Te Tohora Te Kowhiti – Stranded during COVID-19

The team (from left to right) of Aotea Parata, Hori Parata, Jaycee Tipene-Thomas, Te Kaurinui Parata, Blake Te Kata, Poai Neha, Ngariki Ngatai, Sylvia Wano, Melissa Brown and Christopher Haika completed the Flensing of a Tohara that stranded in a remote beach just around from Ngahau Bay in Whangaruru.
When Ngātiwai tohunga Hori Parata called “Ko wai te ingoa e tenei tohora? (what is the name of this whale?)” the cry came back “Te Kowhiti”.

Te Kaurinui Parata laughs when he explains “The name Te Kowhiti is for COVID.”

“We were told during the last week of Alert Level 4 lockdown, that a Tohora had stranded on a remote beach just around from Ngahau Bay in Whangaruru.  Due to all the COVID lockdowns, we have not been able to come down until now.”

Ngātiwai tohunga Hori Parata says “The mahi we do is more than just about the jaw, teeth and bones of this and other whales we have worked on, it is much more than that.”

“It is about the maintenance and the protection mātauranga Māori and taonga tuku iho, that is what  it is about.”

Ngātiwai tohunga Hori Parata ensures the knives are continually sharpened to make the jobs of his "cutters" easier and safe.
“I have been building up this team for a few years since Taranaki where we did 13 whales.” 

“My cutters have been Te Kaurinui Parata, Blake Te Kata and Poai Niha.  Jaycee Tipene-Thomas and Sylvia Wano are often in there on the hooks when needed, but their main roles are medics- health and safety as well as supporting with logistics and communications”.

Jaycee supports from a technical background with her degree and training in environmental science, she often plays a crucial role of liaising between Te Papa Atawhai and tangata whenua, said “Working for Te Papa Atawhai in the RMA and marine space between 8-5 while being on call for this mahi is rewarding. It’s so important, I’ve learnt so much from Papa Hori, he gives me the courage to carry on my path of merging the two worlds for the benefit of our people, our taonga species and our whenua overall”

“For me, I enjoy sharing my knowledge and experiences with others, building capacity within our people is huge and succession planning is the future”.

Jaycee often leads in sample collection that gets sent away to be analysed for genetic, health and research purposes so there is a lot more that goes on during the process then what you see on the beach.

“What we’re dealing with are mammals, large marine mammals that are prone to the same social illnesses as humans such as staphylococcus, salmonellosis and even botulism, so transmission is a risk and although rare, as we don’t know yet what each whale is carrying until sample results come back (which can take some time), so health and safety is paramount”.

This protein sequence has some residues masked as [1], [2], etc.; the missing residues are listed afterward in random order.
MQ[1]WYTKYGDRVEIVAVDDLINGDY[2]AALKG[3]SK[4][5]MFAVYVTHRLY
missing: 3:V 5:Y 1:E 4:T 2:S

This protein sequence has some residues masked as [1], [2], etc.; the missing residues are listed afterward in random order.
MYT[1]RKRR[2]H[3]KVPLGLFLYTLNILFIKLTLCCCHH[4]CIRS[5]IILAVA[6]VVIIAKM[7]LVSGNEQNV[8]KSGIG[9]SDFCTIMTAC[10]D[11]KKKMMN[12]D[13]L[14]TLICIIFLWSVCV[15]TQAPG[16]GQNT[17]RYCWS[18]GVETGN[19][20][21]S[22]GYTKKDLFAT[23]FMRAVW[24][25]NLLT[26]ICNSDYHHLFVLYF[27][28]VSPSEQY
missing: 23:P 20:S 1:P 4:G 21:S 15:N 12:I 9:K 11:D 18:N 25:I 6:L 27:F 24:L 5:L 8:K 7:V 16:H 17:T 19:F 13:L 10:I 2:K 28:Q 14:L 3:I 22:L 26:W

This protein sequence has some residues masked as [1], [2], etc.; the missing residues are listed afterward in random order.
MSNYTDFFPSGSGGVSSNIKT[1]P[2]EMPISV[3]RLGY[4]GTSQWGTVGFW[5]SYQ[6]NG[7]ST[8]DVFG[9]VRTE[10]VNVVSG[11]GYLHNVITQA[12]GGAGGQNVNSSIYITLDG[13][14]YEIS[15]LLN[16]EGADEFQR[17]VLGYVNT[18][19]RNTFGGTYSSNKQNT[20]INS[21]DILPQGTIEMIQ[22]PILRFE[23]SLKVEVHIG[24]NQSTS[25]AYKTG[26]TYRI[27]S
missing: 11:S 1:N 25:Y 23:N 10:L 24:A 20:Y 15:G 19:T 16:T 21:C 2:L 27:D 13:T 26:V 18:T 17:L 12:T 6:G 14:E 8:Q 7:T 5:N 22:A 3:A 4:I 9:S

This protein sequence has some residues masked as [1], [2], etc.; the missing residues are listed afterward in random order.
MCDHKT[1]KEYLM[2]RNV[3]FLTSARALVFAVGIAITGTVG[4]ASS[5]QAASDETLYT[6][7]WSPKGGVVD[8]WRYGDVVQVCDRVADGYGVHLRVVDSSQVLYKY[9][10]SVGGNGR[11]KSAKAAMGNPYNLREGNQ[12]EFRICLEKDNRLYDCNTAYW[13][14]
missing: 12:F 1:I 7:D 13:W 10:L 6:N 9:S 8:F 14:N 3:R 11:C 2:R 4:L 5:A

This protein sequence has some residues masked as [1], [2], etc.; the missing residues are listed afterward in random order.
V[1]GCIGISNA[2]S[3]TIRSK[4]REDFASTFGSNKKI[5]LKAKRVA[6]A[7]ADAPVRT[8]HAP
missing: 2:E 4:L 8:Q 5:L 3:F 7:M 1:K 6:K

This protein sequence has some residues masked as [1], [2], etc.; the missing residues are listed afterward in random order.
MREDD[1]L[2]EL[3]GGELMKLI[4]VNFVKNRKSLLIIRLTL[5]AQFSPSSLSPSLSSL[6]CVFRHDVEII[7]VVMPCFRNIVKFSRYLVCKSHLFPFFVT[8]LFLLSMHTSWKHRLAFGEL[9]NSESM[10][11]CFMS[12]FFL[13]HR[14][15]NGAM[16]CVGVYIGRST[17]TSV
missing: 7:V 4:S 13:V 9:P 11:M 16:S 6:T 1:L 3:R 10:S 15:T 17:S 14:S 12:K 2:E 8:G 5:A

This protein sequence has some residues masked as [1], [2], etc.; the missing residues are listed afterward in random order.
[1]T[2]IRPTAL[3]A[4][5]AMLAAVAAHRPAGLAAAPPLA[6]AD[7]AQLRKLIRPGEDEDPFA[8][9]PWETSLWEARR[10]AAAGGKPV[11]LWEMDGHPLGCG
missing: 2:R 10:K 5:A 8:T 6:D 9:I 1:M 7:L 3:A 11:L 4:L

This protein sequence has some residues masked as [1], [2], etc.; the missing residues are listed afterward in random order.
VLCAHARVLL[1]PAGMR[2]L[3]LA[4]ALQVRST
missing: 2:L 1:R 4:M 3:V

Health and Safety is clearly a priority for Hori, with his record of no cuts or injuries from over 500 whale stranding’s proving the importance he places on safety.  On this day, the team gather after karakia to go through all their key protocols before any cuts are made.

Sylvia Wano, who is in her final year of her nursing degree stresses the importance of health and safety and says “Today we are looking after the team who are cutting and pulling to make sure they are doing their mahi really safe and to provide any first aid if needed.”

“We also tend to them if they are thirsty because once they are in their gear they can’t touch anything, the cant eat or drink, go toilet or wipe their face, so that’s what we are here for today.”

One of the team’s “cutters”, Blake Te Kata says “for me it all started back in June 2018 when 13 Whales stranded back home in the Taranaki.  Papa Hori and his team came down and supported our hapū, so I tagged along and from that time I started getting really interested. 

I had never done this type of mahi before and I wanted to know more so I went along the next day and Papa Hori had me cutting open a window and then all of a sudden I was in the puku of the tohora.”
“So this has been a journey for me, and I love the traditional knowledge that goes way back.”
“But for me, the matauranga brought out our whakawhanaungatanga, which has seen my people come together and be closer to one another.”

“I found my calling, I am still on my journey, but this is what I love doing best.”

The conditions and weather on the day were perfect for the difficult mahi the team faced.  The taonga, Te Kowhiti, had been lying at this location for over 5 weeks, so to try to describe the smell is difficult, to say it is unique is accurate as there is nothing to compare, to say the smell was stink would be an understatement, it was tino haunga!!

With their experience and the guidance of Uncle Hori, the team were quick on the knives on a beautiful winter’s day to get the mahi tahi done.  Each person of the team knew their roles and what they had to do with precision.

Sylvia says “What I love about this mahi is going to different places, meeting new people and sharing our knowledge and experiences with everyone.  It’s awesome to be with Papa Hori and to teach other people the mahi of flensing like what our ancestors used to do.”

“I will always come back and help Papa and our team because I just love this mahi and what we do.”

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